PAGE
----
When I wrote the codicil to the preface of the second edition, I earnestly hoped that I would not need to do so for the third. But alas, the Presbyterian Church (U.S.A.) continues on its anti-Israel course. It has now (20 June 2014) voted to divest from three American companies that it claims are aiding the Israeli occupation of the West Bank. What makes the vote so disturbing is its obsession with Israel and Israel’s sins. It is one thing to say that Israel has not treated the Palestinians compassionately or wisely. This is obviously true. But it is quite another to condemn Israel alone when there is so much malfeasance and evil behavior all around the Near East. The Presbyterian Church (U.S.A.) threatens only Israel with divestment, ignoring the wrongs committed by the Palestinian leadership in Gaza and the West Bank, wrongs committed against their own people as well as against Israelis. The Middle East is ablaze with war, civil war, rebellion, and oppression human rights are abused aplenty in Egypt, Syria, Iraq, and Iran, just to mention four egregious examples in fact the concept of “human rights” is all but unknown in the region. Israel is in a legal state of war with many of its neighbors many of its Palestinian subjects support Hamas and Hezbollah, which have each declared, publicly and unambiguously, that they intend to see Israel destroyed. But the Presbyterian Church (U.S.A.), oblivious to all this, criticizes Israel alone for its faults. Protestations of fairness and justice ring hollow when Israel is held to a standard that no other country in the region is held to, and when so much evil and suffering in the region are ignored. With this vote the Presbyterian Church (U.S.A.) has chosen to align itself with Israel’s enemies. I have no complaint against WJK Press. My complaint is directed solely against WJK’s parent body, the Presbyterian Church (U.S.A.), whose anti-Israel policies I condemn.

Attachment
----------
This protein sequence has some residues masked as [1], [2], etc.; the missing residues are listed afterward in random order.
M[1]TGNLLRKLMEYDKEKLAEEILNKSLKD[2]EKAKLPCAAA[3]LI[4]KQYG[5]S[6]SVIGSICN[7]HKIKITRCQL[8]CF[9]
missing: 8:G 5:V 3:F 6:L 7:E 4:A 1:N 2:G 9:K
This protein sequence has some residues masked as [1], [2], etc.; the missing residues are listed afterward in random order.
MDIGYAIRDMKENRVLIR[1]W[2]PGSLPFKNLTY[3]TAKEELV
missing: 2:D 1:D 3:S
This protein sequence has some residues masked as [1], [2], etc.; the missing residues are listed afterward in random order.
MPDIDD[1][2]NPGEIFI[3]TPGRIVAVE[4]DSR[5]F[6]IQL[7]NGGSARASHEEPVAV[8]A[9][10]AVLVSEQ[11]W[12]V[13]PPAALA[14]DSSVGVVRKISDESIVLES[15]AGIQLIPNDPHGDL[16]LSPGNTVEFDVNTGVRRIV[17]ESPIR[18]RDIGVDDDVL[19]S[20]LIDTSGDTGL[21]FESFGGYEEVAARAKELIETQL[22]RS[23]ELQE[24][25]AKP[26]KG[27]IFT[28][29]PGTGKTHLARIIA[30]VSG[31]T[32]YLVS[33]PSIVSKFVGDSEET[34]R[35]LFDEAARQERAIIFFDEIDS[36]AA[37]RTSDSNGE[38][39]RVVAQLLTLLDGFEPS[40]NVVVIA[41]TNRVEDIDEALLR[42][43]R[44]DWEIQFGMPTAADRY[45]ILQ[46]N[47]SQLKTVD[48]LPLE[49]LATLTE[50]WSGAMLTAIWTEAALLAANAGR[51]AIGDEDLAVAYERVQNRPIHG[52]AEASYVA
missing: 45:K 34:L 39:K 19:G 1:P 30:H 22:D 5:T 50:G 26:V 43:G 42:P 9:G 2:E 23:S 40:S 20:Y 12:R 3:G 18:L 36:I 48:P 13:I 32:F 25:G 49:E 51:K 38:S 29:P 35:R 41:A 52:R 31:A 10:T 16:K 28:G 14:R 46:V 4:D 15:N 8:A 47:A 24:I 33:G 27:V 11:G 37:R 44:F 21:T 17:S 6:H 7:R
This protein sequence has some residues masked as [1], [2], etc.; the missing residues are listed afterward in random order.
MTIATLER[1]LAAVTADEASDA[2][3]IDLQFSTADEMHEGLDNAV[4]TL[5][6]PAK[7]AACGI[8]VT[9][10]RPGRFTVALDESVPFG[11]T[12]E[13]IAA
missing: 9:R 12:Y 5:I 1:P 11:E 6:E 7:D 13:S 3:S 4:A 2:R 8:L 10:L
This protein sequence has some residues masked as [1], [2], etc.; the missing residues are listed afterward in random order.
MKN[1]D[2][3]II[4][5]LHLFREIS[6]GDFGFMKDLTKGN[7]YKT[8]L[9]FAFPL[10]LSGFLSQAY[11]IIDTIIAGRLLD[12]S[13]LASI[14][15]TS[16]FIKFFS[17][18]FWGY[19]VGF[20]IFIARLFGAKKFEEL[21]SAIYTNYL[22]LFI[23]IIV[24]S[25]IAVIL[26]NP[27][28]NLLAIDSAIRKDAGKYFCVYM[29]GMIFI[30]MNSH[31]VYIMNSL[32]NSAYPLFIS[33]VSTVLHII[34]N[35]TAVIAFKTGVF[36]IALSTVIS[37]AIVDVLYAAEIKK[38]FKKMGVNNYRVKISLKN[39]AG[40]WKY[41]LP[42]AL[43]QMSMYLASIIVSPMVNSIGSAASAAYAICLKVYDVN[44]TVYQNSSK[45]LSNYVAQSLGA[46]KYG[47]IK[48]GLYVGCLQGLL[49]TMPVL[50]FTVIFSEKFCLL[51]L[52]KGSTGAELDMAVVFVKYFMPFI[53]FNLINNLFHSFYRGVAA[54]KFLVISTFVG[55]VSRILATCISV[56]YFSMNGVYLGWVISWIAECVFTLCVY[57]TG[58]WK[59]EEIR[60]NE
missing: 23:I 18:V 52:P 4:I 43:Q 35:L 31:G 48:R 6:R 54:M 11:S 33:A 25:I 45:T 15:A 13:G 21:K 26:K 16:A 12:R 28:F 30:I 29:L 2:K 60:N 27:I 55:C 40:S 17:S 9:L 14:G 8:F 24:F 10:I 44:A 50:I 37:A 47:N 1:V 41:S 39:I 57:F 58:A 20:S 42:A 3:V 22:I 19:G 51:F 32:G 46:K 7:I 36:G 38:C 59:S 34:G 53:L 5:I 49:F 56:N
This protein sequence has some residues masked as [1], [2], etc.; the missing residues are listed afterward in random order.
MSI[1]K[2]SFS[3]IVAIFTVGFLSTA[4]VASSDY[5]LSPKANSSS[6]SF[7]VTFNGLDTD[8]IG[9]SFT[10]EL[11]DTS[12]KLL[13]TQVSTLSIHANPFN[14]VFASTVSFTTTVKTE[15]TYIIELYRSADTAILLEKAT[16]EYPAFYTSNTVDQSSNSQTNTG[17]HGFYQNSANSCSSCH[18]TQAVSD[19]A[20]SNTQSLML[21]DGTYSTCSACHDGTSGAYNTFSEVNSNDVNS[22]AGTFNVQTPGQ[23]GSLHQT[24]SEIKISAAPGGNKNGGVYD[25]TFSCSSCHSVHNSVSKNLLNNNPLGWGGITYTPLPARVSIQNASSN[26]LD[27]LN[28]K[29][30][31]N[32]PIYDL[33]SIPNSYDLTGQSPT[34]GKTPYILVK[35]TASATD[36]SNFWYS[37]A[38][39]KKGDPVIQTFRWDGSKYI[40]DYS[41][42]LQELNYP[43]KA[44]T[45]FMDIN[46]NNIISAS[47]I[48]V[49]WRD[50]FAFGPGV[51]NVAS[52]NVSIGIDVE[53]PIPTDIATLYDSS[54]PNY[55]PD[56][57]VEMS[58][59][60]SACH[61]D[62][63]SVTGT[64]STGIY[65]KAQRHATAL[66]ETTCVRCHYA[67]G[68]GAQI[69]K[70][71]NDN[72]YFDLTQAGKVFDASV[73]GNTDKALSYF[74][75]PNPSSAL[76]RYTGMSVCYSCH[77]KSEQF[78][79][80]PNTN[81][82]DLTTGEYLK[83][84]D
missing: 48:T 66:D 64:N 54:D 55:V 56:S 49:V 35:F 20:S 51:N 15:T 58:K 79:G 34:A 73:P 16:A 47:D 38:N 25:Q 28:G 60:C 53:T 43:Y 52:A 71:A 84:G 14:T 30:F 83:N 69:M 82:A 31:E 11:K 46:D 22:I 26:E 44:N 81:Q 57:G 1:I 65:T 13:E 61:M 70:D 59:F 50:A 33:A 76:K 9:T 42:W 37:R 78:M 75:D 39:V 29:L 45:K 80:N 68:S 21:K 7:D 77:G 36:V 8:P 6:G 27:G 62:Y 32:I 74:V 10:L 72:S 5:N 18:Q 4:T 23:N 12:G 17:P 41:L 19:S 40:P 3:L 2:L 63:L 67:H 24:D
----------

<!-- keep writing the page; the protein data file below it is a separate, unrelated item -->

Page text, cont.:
I’ll give WJK credit for one thing — neither last time nor this has anyone from the staff tried to convince me to remove or tone down my critique of the Presbyterian Church (U.S.A.).

Detail of Shaye J.D. Cohen, From the Maccabees to the Mishna, 2nd ed., Westminster John Knox, 2006.